Michael Wacha has started 65 innings in his career, fewer than Dicky Gonzalez, Lorenzo Barcelo, Donovan Hand, Adam Pettyjohn, or Darwin Cubillan. And Mike Crudale. We've decided Wacha is some sort of invincible super-ace. We've watched him play the part. But he's still as raw as rookies get. He's just a pup.
Joe Kelly has started 31 games in his career, fewer than Sam Deduno, Rick van den Hurk, Matt Chico, and Rich Ankiel. He's bounced between the rotation and the bullpen for the last two seasons, not finding a permanent home in the rotation until after the All-Star break. He's still as raw as young pitchers get. He's just a pup.
Both young pitchers will have to start an elimination game in the World Series in what's possibly the most hostile situation possible. There will be 38,000 fans yelling about hands touching hands, audibly willing their team to their first home-clinched championship in almost a century.
Man, the Red Sox are in a tough spot.
Is it weird, that that's my initial reaction? Because that's my initial reaction. There's no doubt the Red Sox have the advantage, mind you. They're at home, and they need to be a .500 team over the next two games, while the Cardinals have to be perfect. But for some strange, unexplained reason, I trust Wacha and Kelly. They seem like pitchers I wouldn't want my team to face.
The Red Sox, on the other hand, are starting John Lackey and Jake Peavy. That's $30 million worth of starting pitchers I don't trust a lick. At least, on the surface. The Red Sox are 3-0 in Lackey's starts this postseason. They're 3-0 in Peavy's starts in the playoffs, too. Let's see how they match up against the Cardinals' starters:
Beyond that, it's not like the worthwhile stats favor the youngsters, either. Lackey and Peavy both had excellent strikeout-to-walk ratios this season. So did Wacha in his limited innings. Kelly wasn't so hot, though. He was behind Henderson Alvarez and Ryan Dempster in K/BB. He had the most hittable mid-90s fastball this side of, well, Henderson Alvarez. If you're looking for pitchers with a better chance of keeping the baseballs out of play, the Red Sox have the advantage.
And they're at home, which is a bigger advantage. Everything about the Red Sox situation suggests they have the upper hand. Yet I can't stop looking at the matchups and thinking the Cardinals are positioned well.
Here's why: I know the guys the Red Sox are starting. I've seen them rise, and I've seen them fall. I've seen Lackey finish off a World Series before, and I've seen him look less than dominating.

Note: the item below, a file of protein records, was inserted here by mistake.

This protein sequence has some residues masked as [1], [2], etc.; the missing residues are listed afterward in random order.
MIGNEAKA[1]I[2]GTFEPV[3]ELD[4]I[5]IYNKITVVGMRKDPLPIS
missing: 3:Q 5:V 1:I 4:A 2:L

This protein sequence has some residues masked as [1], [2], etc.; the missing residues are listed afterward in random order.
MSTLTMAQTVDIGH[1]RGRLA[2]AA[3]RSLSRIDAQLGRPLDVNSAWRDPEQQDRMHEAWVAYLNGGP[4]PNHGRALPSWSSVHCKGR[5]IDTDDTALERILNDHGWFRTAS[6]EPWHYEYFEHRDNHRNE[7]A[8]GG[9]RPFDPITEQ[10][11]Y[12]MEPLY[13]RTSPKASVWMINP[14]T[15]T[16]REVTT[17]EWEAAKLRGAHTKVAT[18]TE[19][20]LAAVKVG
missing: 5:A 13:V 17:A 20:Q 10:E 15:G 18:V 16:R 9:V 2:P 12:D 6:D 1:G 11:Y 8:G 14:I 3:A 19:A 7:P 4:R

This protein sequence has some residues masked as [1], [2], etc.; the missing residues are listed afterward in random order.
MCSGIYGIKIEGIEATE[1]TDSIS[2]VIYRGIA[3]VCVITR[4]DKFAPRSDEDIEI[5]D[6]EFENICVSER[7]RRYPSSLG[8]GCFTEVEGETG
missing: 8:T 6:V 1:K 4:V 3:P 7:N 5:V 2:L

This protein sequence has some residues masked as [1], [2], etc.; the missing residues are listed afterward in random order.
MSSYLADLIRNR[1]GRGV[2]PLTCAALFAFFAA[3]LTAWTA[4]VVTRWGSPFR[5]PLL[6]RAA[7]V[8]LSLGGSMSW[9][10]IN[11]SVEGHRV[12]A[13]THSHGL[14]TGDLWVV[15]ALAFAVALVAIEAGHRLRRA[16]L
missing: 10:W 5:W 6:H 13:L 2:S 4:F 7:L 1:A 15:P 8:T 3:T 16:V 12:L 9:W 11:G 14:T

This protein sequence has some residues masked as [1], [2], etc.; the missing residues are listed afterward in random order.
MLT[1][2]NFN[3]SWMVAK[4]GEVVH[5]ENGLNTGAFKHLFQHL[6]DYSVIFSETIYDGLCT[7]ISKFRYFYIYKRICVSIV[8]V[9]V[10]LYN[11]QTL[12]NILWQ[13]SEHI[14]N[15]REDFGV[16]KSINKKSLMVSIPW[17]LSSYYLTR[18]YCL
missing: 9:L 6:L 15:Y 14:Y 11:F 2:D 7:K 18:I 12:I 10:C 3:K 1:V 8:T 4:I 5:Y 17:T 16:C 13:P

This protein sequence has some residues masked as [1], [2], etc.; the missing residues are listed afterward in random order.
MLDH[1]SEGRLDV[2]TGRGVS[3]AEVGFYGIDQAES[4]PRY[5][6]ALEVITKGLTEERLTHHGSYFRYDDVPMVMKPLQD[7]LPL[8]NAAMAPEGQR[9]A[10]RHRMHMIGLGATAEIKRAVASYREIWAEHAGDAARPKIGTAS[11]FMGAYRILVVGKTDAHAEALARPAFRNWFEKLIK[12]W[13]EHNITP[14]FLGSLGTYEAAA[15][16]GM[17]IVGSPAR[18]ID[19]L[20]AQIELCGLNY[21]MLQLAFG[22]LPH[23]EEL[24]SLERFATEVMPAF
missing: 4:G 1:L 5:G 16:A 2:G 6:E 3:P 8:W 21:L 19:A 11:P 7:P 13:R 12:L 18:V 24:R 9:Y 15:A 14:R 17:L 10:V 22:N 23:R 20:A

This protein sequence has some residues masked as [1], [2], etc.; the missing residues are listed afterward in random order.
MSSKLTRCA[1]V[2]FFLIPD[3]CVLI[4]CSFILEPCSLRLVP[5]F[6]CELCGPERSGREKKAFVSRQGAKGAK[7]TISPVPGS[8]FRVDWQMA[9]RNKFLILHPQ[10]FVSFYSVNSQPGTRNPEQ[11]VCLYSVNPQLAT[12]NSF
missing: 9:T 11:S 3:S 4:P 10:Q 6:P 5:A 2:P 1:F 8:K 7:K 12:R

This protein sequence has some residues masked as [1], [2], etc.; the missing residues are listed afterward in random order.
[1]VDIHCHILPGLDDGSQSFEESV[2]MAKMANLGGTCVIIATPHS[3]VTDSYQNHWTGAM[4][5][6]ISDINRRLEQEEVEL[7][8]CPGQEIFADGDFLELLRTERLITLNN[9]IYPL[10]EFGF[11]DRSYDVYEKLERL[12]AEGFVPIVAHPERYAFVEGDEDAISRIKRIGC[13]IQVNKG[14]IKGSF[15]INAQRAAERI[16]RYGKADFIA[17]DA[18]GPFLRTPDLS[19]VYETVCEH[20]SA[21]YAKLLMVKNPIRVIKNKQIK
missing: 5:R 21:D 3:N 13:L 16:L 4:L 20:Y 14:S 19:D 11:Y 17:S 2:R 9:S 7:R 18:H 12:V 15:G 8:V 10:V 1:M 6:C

I've seen Peavy look like a post-Pedro wizard, showing off preternatural command and superlative stuff at an age where he should have been confused, in college, and listening to awful music instead. Then I saw the decline, the experimental surgery, and the return of a guy who sat around 90/91 m.p.h.. The Peavy from this postseason has seemed like a liability, not an asset.
But I've never seen Kelly struggle. And I'm not sure if Wacha has ever thrown a bad game in his life. I see the bad outings in the minor- and major-league game logs, but I don't believe them.
Eventually both Cardinals pitchers will go through trials and tribulations. And when they do, there's a good chance the Red Sox duo will be out of the game. All the anecdotal junk rattling around in my brain will be relevant to Wacha and Kelly, then. Even if they're good, I'll still ding them for it.
So it takes a little effort, but removing the cognitive bias leads me to a different conclusion. Lackey and Peavy are probably better bets than Wacha/Kelly. It's still weird that Lackey's good again, but no more so than Wacha emerging from the River Styx as a fully formed ace. And Peavy's shown an ability to miss bats this year that's far superior to Kelly's. Forget the rest of his career. Just going by the last 32 starts, Peavy looks like the better pitcher.
Then there's Fenway Park ...
Nope, the Red Sox are still the team with an overwhelming advantage. You knew that. But just in case you were like me, thinking about how Wacha and Kelly were a tougher matchup than Lackey and Peavy, know you're probably off. It'll take some baseball weirdness for the Cardinals to win two straight at Fenway.
Fortunately for them, though, baseball's been sitting in the sun and drinking all day. It's totally dehydrated and incoherent. Something's going to happen that will make Lacky, Peavy, Wacha, and Kelly seem like movie extras. All things being equal, though, I'll take the Boston pair. They aren't as unknown and mysterious as the Cardinals' pitchers. But they're probably better. For now.